But Johannesdottir added that "we hope that our finding will inspire more research on skin cancer prevention. Also, the potential cancer-protective effect should be taken into account when discussing benefits and harms of NSAID use," she noted.
However, "other studies need to detail the association further and to examine benefits versus risks," she cautioned. "Meanwhile, the most important prevention against skin cancer remains sun protection."
Meanwhile, Dr. William Ting, a private practice dermatologist in San Ramon, Calif., praised the study despite agreeing that many factors are at play when it comes to skin cancer formation.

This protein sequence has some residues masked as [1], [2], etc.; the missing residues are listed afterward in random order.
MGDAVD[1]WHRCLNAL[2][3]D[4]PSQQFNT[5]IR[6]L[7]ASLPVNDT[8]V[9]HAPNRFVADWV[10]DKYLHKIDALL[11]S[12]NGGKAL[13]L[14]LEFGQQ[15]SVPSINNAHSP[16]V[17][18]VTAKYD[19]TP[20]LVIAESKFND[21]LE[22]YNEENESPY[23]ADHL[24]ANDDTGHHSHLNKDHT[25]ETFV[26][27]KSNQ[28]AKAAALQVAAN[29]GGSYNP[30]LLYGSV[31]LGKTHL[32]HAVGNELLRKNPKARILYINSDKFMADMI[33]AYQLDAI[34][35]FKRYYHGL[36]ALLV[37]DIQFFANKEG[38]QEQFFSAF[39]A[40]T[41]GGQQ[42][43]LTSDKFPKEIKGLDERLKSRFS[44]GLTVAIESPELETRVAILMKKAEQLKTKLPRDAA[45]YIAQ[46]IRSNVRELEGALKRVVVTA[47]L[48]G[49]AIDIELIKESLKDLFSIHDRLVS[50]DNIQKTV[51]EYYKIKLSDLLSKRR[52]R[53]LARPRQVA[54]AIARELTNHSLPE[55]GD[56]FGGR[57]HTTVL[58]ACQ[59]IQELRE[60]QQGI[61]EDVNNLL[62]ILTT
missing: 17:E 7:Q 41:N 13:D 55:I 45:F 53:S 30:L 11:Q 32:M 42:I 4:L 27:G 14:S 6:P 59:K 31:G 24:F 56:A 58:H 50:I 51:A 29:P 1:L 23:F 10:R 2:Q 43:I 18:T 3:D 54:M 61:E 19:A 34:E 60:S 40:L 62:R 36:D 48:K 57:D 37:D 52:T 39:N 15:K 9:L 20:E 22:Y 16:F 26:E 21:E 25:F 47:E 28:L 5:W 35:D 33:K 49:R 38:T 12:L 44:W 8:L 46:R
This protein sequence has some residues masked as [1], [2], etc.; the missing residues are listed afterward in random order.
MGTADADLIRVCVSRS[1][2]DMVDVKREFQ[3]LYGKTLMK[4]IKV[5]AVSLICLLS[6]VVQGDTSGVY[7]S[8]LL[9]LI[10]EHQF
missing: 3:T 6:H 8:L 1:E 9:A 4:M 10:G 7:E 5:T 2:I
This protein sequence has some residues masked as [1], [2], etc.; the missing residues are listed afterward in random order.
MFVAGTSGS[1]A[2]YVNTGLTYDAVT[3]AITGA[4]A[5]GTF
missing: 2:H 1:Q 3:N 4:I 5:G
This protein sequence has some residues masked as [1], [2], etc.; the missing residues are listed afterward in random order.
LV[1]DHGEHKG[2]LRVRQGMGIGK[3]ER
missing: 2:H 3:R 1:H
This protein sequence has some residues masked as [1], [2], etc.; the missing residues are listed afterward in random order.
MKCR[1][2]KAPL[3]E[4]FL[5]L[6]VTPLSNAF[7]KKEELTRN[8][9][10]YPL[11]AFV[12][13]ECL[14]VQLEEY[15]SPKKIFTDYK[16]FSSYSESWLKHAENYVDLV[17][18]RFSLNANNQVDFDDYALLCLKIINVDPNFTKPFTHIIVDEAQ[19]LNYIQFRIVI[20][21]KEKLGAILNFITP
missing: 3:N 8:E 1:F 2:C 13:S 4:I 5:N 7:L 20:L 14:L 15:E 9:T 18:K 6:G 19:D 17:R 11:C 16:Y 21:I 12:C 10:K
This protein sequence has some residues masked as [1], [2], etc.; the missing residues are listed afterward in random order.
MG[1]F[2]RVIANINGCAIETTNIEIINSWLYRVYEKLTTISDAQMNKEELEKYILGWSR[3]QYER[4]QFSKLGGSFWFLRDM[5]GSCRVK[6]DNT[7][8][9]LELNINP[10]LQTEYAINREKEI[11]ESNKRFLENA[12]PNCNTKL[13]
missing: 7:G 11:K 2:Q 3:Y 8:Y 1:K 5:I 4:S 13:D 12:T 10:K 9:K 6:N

"Now we have a better understanding that inflammation also plays a significant role in cancer formation and even skin cancers," he said.
And, "this exciting article gives physicians and consumers a relatively simple way of diminishing one's risk of skin cancer by doing what most of us are doing already for heart health," Ting added. Ting also advised that people consult with their doctor before starting on any blood thinner.
While the study found an association between skin cancer risk and NSAIDs, it did not prove a cause-and-effect relationship.
For more on NSAIDs and cancer, visit the U.S. National Cancer Institute.
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